Six in Biblical times was a bit like the English number 99… it’s screaming that it’s almost 100, or in 6’s case, almost 7. God worked for six days but completion and rest were not found until day seven.
At this point we begin to see what Jesus is doing in a new light. If this story is about husbands and we’re emphasising the number six, the conversation Jesus has with this woman as he loiters at the well begins to look different.
Men travelling to foreign countries and waiting at wells for a woman has a precedent in the Old Testament. Moses, Isaac and Jacob – all the patriarchs – lingered at wells in foreign countries waiting to strike up a conversation with an honourable maiden eligible to marry. They all ask the woman for a drink, the woman always ran back to tell her people to come to meet the man and witness the wedding ritual. Jesus might as well have been standing beneath a balcony window in Verona and calling up to this lady. This is no longer a story about scarcity, this is now story about courtship.
You can’t court someone using the language of scarcity. In the famous scene in Pride and Prejudice, Mr Darcy tried courting Miss Bennet by emphasising her lacks – her lower status and annoying mother – and his lacks – his inability to live without her. She turned him down flat and who blames her. Scarcity is not the language of courtship. For dating you need something more expansive.
This is a woman used to being talked about as trash but Jesus talks to her, and her whole people, as a potential bride. In doing this he changes what defines her from being someone who lacks things, someone who is exploited, someone who is scrabbling to get what she needs, to someone who is delighted in, someone to whom gifts are given, someone with something to offer.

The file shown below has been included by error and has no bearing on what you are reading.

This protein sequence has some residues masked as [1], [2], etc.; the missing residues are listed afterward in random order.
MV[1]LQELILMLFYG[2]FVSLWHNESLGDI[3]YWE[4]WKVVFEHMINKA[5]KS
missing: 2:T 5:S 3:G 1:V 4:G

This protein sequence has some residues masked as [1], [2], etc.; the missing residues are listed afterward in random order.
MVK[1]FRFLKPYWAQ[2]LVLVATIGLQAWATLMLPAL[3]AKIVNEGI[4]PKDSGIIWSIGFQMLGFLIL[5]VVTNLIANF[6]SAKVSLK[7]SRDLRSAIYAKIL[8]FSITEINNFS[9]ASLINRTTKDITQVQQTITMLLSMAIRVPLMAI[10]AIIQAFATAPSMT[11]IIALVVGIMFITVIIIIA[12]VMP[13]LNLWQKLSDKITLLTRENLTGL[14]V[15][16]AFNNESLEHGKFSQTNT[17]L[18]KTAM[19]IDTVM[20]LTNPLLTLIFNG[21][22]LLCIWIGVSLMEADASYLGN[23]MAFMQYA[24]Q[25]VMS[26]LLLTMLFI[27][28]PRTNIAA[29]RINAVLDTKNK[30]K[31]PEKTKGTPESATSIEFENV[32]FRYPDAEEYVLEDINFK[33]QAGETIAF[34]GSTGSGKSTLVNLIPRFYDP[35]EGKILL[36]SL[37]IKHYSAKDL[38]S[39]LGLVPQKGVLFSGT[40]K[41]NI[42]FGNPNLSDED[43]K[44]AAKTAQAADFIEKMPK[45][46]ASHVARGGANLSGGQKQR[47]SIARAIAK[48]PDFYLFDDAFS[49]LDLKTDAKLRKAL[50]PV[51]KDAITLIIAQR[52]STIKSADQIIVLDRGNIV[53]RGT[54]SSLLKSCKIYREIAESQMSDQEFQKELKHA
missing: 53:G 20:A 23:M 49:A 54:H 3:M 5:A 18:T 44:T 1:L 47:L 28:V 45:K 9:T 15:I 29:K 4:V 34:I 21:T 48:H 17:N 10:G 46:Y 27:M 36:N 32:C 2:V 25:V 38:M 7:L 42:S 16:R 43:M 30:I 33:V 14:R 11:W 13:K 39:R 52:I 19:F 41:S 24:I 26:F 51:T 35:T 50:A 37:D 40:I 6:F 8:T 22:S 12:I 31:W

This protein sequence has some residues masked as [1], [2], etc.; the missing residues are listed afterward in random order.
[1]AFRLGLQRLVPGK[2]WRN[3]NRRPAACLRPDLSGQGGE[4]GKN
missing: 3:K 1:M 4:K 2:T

And so the courtship ritual begins, not merely between this woman and Jesus, but between her whole people group and their Messiah. Assyria couldn’t fulfil them, neither could Rome but now here is one who is different.
“So” Jesus says leaning on the well looking at the whole Samaritan people dead in the eye “would you like to get me a drink?”
The woman can’t recognise it, she’s not used to people speaking to her in a way that honours her, she falls back onto the scarcity language.
She points out his social limitations. “You are a Jew and I am a Samaritan woman.” Two very good reasons why he’s not supposed to be talking to her let alone drinking from the same cup as her.
“Don’t worry” says Jesus “I’ve got enough status to handle that”
She points out his physical limitations. “You have nothing to draw with and the well is deep.”